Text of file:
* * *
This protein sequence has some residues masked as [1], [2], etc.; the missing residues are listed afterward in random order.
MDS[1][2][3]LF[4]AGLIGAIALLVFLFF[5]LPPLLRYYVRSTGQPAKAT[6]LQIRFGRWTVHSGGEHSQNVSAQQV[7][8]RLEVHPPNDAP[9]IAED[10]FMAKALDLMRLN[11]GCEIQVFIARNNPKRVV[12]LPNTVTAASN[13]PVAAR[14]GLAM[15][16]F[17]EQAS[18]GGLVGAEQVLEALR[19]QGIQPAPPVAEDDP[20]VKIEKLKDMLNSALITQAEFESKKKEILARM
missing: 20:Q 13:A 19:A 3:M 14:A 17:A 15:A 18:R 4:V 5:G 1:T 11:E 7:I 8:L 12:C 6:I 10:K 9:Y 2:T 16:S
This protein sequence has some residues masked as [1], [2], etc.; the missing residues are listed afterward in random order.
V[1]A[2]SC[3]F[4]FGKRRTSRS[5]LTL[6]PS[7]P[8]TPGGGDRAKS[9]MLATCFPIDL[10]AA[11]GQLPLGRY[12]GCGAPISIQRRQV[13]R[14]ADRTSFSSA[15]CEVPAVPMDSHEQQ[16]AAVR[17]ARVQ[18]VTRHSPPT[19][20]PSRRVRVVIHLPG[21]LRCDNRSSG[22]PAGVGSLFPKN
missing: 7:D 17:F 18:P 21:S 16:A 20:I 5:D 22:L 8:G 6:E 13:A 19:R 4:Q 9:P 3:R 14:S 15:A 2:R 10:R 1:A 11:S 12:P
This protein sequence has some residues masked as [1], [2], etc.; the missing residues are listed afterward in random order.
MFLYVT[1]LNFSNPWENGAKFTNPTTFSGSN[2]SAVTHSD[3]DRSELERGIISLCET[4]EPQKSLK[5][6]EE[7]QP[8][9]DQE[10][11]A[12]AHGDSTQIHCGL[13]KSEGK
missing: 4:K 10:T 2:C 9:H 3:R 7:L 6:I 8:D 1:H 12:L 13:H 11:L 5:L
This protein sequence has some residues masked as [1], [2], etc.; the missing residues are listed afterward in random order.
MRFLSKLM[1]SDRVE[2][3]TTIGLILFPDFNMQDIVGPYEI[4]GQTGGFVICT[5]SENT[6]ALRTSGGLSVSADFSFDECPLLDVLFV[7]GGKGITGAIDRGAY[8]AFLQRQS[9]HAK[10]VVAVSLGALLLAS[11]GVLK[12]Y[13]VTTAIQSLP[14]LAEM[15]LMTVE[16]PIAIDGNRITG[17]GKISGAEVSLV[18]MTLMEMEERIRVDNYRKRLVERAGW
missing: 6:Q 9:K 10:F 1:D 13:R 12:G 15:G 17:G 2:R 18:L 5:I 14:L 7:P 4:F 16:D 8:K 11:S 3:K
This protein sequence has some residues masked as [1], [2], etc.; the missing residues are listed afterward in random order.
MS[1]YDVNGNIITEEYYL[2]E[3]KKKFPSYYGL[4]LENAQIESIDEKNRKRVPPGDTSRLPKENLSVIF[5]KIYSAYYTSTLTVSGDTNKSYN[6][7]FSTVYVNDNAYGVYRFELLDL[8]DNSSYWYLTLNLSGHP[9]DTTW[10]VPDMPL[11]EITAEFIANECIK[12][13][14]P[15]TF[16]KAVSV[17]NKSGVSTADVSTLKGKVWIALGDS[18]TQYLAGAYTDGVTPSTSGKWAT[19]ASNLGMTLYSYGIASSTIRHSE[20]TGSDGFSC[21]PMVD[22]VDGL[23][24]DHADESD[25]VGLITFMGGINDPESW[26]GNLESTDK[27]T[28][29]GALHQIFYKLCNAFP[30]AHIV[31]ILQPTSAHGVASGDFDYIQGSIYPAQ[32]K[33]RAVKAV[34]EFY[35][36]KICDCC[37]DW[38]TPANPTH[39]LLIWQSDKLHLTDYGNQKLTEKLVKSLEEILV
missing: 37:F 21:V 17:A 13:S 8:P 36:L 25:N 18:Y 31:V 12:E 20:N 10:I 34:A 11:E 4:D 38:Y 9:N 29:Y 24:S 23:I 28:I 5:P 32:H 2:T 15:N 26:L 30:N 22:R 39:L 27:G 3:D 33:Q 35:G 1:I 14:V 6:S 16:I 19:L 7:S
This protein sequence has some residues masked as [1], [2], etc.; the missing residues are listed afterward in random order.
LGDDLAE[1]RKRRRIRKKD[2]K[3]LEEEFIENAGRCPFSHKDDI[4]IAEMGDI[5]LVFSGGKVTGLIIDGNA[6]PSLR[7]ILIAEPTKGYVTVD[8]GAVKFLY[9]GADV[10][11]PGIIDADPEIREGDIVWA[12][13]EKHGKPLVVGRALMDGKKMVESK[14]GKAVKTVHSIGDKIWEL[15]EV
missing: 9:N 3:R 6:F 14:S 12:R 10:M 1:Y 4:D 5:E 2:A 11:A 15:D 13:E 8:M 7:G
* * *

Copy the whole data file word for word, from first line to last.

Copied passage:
This protein sequence has some residues masked as [1], [2], etc.; the missing residues are listed afterward in random order.
MDS[1][2][3]LF[4]AGLIGAIALLVFLFF[5]LPPLLRYYVRSTGQPAKAT[6]LQIRFGRWTVHSGGEHSQNVSAQQV[7][8]RLEVHPPNDAP[9]IAED[10]FMAKALDLMRLN[11]GCEIQVFIARNNPKRVV[12]LPNTVTAASN[13]PVAAR[14]GLAM[15][16]F[17]EQAS[18]GGLVGAEQVLEALR[19]QGIQPAPPVAEDDP[20]VKIEKLKDMLNSALITQAEFESKKKEILARM
missing: 20:Q 13:A 19:A 3:M 14:A 17:A 15:A 18:R 4:V 5:G 1:T 11:E 7:I 8:L 12:C 6:I 10:K 9:Y 2:T 16:S
This protein sequence has some residues masked as [1], [2], etc.; the missing residues are listed afterward in random order.
V[1]A[2]SC[3]F[4]FGKRRTSRS[5]LTL[6]PS[7]P[8]TPGGGDRAKS[9]MLATCFPIDL[10]AA[11]GQLPLGRY[12]GCGAPISIQRRQV[13]R[14]ADRTSFSSA[15]CEVPAVPMDSHEQQ[16]AAVR[17]ARVQ[18]VTRHSPPT[19][20]PSRRVRVVIHLPG[21]LRCDNRSSG[22]PAGVGSLFPKN
missing: 7:D 17:F 18:P 21:S 16:A 20:I 5:D 22:L 8:G 6:E 13:A 19:R 4:Q 9:P 3:R 14:S 15:A 2:R 10:R 1:A 11:S 12:P
This protein sequence has some residues masked as [1], [2], etc.; the missing residues are listed afterward in random order.
MFLYVT[1]LNFSNPWENGAKFTNPTTFSGSN[2]SAVTHSD[3]DRSELERGIISLCET[4]EPQKSLK[5][6]EE[7]QP[8][9]DQE[10][11]A[12]AHGDSTQIHCGL[13]KSEGK
missing: 4:K 10:T 2:C 9:H 3:R 7:L 6:I 8:D 1:H 12:L 13:H 11:L 5:L
This protein sequence has some residues masked as [1], [2], etc.; the missing residues are listed afterward in random order.
MRFLSKLM[1]SDRVE[2][3]TTIGLILFPDFNMQDIVGPYEI[4]GQTGGFVICT[5]SENT[6]ALRTSGGLSVSADFSFDECPLLDVLFV[7]GGKGITGAIDRGAY[8]AFLQRQS[9]HAK[10]VVAVSLGALLLAS[11]GVLK[12]Y[13]VTTAIQSLP[14]LAEM[15]LMTVE[16]PIAIDGNRITG[17]GKISGAEVSLV[18]MTLMEMEERIRVDNYRKRLVERAGW
missing: 6:Q 9:K 10:F 1:D 13:R 12:G 15:G 17:G 2:R 18:L 5:I 14:L 7:P 4:F 16:D 8:K 11:S 3:K
This protein sequence has some residues masked as [1], [2], etc.; the missing residues are listed afterward in random order.
MS[1]YDVNGNIITEEYYL[2]E[3]KKKFPSYYGL[4]LENAQIESIDEKNRKRVPPGDTSRLPKENLSVIF[5]KIYSAYYTSTLTVSGDTNKSYN[6][7]FSTVYVNDNAYGVYRFELLDL[8]DNSSYWYLTLNLSGHP[9]DTTW[10]VPDMPL[11]EITAEFIANECIK[12][13][14]P[15]TF[16]KAVSV[17]NKSGVSTADVSTLKGKVWIALGDS[18]TQYLAGAYTDGVTPSTSGKWAT[19]ASNLGMTLYSYGIASSTIRHSE[20]TGSDGFSC[21]PMVD[22]VDGL[23][24]DHADESD[25]VGLITFMGGINDPESW[26]GNLESTDK[27]T[28][29]GALHQIFYKLCNAFP[30]AHIV[31]ILQPTSAHGVASGDFDYIQGSIYPAQ[32]K[33]RAVKAV[34]EFY[35][36]KICDCC[37]DW[38]TPANPTH[39]LLIWQSDKLHLTDYGNQKLTEKLVKSLEEILV
missing: 37:F 21:V 17:A 13:S 8:P 36:L 25:N 18:Y 31:V 12:E 20:N 10:I 34:A 11:E 4:D 38:Y 9:N 29:Y 24:S 23:I 28:I 5:P 32:H 2:T 15:N 26:L 30:N 22:R 39:L 27:G 3:D 33:Q 35:G 1:I 14:V 6:S 16:I 19:L 7:S
This protein sequence has some residues masked as [1], [2], etc.; the missing residues are listed afterward in random order.
LGDDLAE[1]RKRRRIRKKD[2]K[3]LEEEFIENAGRCPFSHKDDI[4]IAEMGDI[5]LVFSGGKVTGLIIDGNA[6]PSLR[7]ILIAEPTKGYVTVD[8]GAVKFLY[9]GADV[10][11]PGIIDADPEIREGDIVWA[12][13]EKHGKPLVVGRALMDGKKMVESK[14]GKAVKTVHSIGDKIWEL[15]EV
missing: 9:N 3:R 6:F 14:S 12:R 10:M 1:Y 4:D 5:E 2:A 11:A 15:D 13:E 8:M 7:G